Our history – prison engraving
Delve deeper into the history of our borough with our series of posts in collaboration with Islington Museum and the Local History Centre. All objects mentioned are on display or held at these venues. Read the full series here.
Engraving of burglar Jack Sheppard escaping Clerkenwell Prison in 1724
This dramatic engraving of notorious 18th century burglar Jack Sheppard and his accomplice escaping from Clerkenwell Prison in 1724 is one of many historical illustrations held in the collection of Islington Local History Centre.
The exploits of Spitalfields-born Jack Sheppard became the talk of all ranks of society, especially his daring escapes from various London prisons. In May 1724, he was committed to Clerkenwell Prison for robbery along with his female partner-in-crime Edgworth Bess. Soon after imprisonment, however, Jack broke a hole in his cell wall and, by tying blankets together, descended into adjacent Clerkenwell Bridewell Prison’s yard and over its 22-foot high wall to freedom.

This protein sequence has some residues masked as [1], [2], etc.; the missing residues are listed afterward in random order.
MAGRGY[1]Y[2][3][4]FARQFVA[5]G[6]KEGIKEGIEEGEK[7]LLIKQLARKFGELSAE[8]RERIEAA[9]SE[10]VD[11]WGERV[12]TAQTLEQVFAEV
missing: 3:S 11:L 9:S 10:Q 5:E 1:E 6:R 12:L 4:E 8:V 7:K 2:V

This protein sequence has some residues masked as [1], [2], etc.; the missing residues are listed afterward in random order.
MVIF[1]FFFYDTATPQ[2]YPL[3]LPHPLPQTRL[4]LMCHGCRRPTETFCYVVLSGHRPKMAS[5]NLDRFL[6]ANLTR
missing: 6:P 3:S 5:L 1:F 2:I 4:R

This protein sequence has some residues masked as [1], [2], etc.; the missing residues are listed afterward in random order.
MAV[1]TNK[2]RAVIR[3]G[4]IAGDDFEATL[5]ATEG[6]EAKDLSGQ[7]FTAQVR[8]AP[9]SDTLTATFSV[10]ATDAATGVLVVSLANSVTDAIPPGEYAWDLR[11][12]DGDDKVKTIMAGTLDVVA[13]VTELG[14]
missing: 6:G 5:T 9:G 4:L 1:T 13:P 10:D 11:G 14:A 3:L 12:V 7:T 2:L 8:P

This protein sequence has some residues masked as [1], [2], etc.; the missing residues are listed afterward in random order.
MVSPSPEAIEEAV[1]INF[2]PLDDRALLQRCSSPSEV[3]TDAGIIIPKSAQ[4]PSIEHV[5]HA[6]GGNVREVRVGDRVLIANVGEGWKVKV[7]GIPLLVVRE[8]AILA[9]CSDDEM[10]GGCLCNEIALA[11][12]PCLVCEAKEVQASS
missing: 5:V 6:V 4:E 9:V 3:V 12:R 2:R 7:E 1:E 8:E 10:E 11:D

The engraving was produced in 1839 by artist and Islington resident George Cruikshank who lived at 69-71 Amwell Street. He was well known as illustrator of Charles Dicken’s ‘Oliver Twist’.